Please use this identifier to cite or link to this item: http://hdl.handle.net/123456789/21257
Title: Information Seeking Behaviour of Visually Challenged Students in Public Universities: A Study of University of Ghana, Legon and University of Education, Winneba.
Authors: Adams, M.
Adjei, E.
Appiah, D.K.
University of Ghana, College of Education, School of Information and Communication Studies, Department of Information Studies
Keywords: Information Seeking Behaviour
Visually Challenged Students
Issue Date: Jul-2016
Publisher: University of Ghana
Abstract: Research on information seeking behavior of the visually challenged students was carried out in University of Ghana, Legon and University of Education, Winneba to investigate whether the services provided by those universities accommodated the information seeking behavior of visually challenged students or not. The theoretical framework for the study was Wilson’s (1999) Information Behaviour Model. The survey method was used to collect data and 80 copies of a questionnaire were distributed to visually challenged students in both universities. Out of the 80 copies of the questionnaire distributed, 68 were completed and returned giving a response rate of 85%. The major findings of the study were that only one of the universities surveyed provides special services for visually challenged students. There were no specific policies from both universities Resources Centre (RC)/ Office of Students with Special Needs (OSSN) for the provision of information services for this group of students. The visually challenged students got information to meet their academic needs through discussions with colleagues, visiting the RC/OSSN, browsing the Internet and relying on lecturers. Most of the students preferred electronic format depending on their level of sightedness. Also facilities, equipment and staff were found to be inadequate. The challenges facing students in seeking information include: print materials, mobility problems, poor library facilities and slow Internet connectivity. Recommendations made include a written service policy, provision of assistive technology devices and computers with Job Access with Speech (JAWS) software to improve information services for these special groups of visually challenged students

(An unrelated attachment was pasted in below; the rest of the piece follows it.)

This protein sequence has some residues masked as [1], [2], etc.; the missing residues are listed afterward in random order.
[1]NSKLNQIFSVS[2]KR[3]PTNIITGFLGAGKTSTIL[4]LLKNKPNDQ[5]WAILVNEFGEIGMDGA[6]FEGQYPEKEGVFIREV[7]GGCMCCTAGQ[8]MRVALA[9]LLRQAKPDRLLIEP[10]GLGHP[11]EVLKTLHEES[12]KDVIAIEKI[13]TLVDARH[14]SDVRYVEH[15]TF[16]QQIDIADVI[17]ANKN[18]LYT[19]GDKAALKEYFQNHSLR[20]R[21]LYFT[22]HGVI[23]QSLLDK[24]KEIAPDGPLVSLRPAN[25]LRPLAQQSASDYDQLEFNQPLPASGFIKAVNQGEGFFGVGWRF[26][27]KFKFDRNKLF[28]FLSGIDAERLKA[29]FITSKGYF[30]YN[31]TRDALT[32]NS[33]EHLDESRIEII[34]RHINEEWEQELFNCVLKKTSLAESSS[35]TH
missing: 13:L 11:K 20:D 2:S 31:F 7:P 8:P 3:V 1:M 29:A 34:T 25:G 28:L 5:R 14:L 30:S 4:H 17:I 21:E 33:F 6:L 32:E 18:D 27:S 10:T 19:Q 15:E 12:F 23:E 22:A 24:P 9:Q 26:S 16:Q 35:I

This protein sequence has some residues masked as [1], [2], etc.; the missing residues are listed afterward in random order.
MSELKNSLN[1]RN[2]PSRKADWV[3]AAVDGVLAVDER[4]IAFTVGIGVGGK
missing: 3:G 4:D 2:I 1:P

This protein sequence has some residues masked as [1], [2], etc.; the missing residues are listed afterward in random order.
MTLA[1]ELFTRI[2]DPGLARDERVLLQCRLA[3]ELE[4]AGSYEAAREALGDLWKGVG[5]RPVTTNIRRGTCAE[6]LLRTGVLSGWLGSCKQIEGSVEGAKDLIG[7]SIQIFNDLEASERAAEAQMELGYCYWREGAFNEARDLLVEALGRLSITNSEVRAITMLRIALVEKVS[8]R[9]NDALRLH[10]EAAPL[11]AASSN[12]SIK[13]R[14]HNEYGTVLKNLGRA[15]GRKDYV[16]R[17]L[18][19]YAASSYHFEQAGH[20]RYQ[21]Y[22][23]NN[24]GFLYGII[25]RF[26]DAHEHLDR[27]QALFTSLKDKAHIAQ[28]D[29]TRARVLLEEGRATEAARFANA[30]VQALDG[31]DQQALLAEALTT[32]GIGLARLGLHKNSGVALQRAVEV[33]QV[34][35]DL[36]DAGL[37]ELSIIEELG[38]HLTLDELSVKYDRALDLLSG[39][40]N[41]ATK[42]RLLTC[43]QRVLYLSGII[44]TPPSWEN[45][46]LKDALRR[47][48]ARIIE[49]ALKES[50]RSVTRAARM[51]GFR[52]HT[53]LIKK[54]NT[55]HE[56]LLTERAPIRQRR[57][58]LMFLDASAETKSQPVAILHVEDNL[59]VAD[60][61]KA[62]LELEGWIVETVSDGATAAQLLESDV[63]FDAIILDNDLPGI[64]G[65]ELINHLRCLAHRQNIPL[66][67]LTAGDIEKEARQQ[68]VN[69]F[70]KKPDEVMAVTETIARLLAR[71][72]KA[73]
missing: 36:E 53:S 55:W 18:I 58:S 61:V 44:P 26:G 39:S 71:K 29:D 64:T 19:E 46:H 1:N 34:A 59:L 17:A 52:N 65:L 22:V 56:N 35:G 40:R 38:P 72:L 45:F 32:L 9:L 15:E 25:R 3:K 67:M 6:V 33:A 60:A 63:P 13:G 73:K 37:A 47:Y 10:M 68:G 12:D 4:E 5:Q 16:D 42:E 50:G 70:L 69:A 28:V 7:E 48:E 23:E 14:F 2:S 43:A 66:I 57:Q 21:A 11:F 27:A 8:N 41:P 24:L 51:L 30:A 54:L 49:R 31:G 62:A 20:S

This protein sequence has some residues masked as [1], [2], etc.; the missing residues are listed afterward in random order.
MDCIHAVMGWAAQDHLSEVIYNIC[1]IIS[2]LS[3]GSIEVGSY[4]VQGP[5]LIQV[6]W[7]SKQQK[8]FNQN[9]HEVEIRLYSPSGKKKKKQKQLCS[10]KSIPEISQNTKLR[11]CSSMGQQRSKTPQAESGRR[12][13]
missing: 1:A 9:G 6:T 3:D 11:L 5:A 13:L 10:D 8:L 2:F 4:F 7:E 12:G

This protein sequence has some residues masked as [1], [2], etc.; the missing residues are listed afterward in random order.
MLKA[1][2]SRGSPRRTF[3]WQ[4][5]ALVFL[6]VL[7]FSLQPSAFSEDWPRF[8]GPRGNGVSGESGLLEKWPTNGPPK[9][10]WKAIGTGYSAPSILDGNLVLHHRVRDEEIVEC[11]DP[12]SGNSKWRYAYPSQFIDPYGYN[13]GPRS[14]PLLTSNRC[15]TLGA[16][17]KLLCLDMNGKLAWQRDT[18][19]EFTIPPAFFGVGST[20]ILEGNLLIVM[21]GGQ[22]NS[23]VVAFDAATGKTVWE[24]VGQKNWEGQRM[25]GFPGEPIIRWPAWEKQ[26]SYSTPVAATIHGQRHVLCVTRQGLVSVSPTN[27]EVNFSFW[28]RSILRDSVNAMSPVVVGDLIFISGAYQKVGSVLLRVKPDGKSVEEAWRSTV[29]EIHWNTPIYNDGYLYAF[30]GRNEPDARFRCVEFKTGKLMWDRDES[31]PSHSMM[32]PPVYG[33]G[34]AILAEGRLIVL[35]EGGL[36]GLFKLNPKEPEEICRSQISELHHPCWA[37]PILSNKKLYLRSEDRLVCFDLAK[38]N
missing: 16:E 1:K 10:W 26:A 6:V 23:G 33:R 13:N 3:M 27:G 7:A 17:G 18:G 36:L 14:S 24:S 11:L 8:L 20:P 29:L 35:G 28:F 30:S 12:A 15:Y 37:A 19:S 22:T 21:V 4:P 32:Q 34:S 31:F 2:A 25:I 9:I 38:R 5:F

Description: Thesis(MPHIL)-University of Ghana, 2016
URI: http://hdl.handle.net/123456789/21257
Appears in Collections:Department of Information Studies



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